Use of language extensions

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Haskell compilers are full of experimental features. However, when it comes to designing libraries one should carefully think about which extensions to use and which not. Every required language extension and every imported library which on its own depends on such an extension, causes some of the following problems:

  • The use of a language extension might indicate a design flaw! Sometimes you write an incorrect program and the compiler suggests to use a language extension to resolve that. It is a quick fix to solve the problem by enabling the extension, but if you do not understand the implications, you run into problems later. See e.g. List instance, Overlapping instance.
  • It limits the range of Haskell compilers you can use.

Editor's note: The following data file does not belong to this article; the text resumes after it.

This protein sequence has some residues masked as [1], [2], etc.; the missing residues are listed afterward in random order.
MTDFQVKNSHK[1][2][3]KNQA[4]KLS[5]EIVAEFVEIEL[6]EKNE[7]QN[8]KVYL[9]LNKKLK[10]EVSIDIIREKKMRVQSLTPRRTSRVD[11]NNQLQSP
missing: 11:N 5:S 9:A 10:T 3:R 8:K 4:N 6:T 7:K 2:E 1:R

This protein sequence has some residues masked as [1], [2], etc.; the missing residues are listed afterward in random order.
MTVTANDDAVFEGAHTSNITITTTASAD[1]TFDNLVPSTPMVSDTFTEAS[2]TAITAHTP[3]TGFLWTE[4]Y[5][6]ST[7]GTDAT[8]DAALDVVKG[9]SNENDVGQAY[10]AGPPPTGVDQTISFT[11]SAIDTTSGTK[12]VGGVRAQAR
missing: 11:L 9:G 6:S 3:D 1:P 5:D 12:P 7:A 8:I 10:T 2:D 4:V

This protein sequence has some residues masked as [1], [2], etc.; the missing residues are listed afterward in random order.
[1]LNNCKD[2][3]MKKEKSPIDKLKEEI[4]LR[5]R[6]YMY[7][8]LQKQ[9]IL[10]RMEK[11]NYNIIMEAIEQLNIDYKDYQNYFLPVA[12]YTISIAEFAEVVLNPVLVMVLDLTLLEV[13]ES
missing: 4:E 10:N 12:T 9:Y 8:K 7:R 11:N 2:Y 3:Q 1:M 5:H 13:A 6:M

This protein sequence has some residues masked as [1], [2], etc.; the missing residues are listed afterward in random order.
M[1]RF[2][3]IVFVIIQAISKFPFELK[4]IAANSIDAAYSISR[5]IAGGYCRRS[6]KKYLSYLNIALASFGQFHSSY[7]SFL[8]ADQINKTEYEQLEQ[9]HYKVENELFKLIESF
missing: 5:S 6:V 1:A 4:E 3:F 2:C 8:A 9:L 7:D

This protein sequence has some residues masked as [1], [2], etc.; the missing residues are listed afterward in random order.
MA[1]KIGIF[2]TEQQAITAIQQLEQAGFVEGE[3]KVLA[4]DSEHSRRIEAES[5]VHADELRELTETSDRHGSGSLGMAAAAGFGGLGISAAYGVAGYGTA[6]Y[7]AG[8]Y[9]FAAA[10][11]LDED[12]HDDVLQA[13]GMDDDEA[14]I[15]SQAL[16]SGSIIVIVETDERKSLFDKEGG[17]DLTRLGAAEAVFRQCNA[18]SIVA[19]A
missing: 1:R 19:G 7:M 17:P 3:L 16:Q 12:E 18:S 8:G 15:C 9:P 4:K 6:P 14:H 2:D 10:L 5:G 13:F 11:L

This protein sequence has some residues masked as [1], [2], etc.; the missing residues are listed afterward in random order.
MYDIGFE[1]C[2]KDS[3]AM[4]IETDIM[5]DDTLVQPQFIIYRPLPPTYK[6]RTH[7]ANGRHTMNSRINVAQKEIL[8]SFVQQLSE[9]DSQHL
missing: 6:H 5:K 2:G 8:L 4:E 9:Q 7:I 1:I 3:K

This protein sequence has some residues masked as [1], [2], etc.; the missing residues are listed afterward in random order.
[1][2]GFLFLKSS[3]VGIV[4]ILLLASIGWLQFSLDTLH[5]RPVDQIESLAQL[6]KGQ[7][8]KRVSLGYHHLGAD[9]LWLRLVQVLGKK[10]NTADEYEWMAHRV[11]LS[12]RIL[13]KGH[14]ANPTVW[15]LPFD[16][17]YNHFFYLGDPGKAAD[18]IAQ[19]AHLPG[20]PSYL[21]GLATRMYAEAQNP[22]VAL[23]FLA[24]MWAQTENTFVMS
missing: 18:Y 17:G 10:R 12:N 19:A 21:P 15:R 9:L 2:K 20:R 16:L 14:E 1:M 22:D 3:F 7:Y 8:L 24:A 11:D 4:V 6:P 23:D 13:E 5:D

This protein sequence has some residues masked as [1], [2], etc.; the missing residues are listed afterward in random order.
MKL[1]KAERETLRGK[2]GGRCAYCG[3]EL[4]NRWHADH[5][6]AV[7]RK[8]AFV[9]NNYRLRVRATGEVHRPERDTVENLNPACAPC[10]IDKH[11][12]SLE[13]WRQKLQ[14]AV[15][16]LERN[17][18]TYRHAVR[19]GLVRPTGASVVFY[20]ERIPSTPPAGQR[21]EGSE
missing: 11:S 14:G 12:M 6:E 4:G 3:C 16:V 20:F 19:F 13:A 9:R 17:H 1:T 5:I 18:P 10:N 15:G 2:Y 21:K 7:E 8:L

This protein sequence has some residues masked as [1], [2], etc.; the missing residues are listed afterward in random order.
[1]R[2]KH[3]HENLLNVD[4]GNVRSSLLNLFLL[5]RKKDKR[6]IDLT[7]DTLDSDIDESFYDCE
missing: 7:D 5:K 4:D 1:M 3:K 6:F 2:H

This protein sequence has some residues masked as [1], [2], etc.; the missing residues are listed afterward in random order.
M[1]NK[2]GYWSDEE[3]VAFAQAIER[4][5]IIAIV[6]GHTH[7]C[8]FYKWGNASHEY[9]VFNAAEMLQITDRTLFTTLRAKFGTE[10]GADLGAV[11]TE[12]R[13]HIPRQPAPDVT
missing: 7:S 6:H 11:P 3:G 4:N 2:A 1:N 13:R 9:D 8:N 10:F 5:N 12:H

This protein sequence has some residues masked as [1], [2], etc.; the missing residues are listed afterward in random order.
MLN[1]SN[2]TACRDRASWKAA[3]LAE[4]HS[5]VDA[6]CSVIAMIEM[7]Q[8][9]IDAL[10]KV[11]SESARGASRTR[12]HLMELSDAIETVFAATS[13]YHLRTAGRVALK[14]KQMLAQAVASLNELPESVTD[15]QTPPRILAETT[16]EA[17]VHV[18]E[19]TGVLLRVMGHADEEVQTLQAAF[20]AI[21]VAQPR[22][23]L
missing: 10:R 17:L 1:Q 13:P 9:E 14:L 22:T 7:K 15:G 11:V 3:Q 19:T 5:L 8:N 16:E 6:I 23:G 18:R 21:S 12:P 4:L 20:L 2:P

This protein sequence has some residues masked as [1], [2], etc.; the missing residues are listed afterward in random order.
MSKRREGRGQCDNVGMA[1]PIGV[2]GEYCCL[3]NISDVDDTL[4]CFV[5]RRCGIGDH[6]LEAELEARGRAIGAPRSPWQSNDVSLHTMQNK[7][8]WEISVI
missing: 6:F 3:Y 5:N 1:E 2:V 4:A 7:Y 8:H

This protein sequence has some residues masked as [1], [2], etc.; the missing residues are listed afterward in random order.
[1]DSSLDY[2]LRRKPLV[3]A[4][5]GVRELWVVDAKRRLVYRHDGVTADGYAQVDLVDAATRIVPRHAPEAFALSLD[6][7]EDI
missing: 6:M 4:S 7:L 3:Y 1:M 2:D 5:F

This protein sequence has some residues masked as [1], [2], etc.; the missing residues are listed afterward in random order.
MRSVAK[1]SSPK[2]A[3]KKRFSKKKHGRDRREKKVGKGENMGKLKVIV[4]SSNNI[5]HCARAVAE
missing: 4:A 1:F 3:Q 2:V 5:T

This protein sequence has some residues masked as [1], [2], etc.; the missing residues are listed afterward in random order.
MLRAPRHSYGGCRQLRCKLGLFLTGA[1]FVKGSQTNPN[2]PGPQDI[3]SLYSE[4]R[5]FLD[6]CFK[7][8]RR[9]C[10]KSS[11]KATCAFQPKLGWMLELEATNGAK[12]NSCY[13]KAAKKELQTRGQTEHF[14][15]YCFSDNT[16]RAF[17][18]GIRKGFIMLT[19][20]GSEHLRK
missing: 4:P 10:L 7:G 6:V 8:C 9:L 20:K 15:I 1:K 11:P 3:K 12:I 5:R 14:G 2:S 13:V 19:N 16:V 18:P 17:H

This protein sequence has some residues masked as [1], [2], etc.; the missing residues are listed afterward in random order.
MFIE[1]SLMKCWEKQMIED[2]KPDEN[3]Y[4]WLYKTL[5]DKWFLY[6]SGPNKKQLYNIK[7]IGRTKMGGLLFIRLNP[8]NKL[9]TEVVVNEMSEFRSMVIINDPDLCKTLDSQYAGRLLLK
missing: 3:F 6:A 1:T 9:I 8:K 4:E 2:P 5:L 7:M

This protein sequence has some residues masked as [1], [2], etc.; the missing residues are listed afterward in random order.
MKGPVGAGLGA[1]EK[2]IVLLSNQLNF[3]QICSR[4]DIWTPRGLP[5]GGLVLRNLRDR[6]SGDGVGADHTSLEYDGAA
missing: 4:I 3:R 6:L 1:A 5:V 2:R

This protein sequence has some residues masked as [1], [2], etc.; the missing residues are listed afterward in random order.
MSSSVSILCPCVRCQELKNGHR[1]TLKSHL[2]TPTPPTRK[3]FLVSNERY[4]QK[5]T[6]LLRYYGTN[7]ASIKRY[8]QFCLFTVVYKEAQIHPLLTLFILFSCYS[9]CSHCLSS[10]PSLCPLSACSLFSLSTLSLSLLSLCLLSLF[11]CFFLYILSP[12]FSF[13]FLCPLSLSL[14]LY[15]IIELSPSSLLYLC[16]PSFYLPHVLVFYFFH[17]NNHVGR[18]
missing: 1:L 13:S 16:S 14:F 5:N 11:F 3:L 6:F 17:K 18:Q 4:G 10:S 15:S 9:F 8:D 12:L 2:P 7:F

• According to the availability of compilers on different platforms, it will also limit the range of machines it can be run on.
  • It complicates the installation, if a user has to install a particular compiler to use your library.
  • Many extensions are complicated enough to produce even more incomprehensible error messages, than errorneous Haskell 98 programs.
  • Even with the same compiler, in a year or two your code might need fixing if the extension or implementation is sufficiently experimental (for example, the rules for what type-signatures GADTs require, has changed from GHC 6.4 to 6.6 to 6.8 to 6.10). People who depend on your library may be impatient to upgrade to the newest version of GHC.

We suggest the following hierarchy of complexity with respect to types:

We recommend to explicitly switch on language extensions that are needed using the LANGUAGE pragma instead of switching them on all at once using the -fglasgow-exts compiler flag.

See also